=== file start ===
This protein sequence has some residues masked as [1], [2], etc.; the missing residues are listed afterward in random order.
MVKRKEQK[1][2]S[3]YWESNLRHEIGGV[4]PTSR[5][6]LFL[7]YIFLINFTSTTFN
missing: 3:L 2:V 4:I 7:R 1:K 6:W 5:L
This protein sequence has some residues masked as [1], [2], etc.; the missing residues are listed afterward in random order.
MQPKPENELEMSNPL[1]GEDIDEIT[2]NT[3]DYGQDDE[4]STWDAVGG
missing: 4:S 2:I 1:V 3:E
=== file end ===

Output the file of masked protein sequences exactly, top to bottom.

This protein sequence has some residues masked as [1], [2], etc.; the missing residues are listed afterward in random order.
MVKRKEQK[1][2]S[3]YWESNLRHEIGGV[4]PTSR[5][6]LFL[7]YIFLINFTSTTFN
missing: 3:L 2:V 4:I 7:R 1:K 6:W 5:L
This protein sequence has some residues masked as [1], [2], etc.; the missing residues are listed afterward in random order.
MQPKPENELEMSNPL[1]GEDIDEIT[2]NT[3]DYGQDDE[4]STWDAVGG
missing: 4:S 2:I 1:V 3:E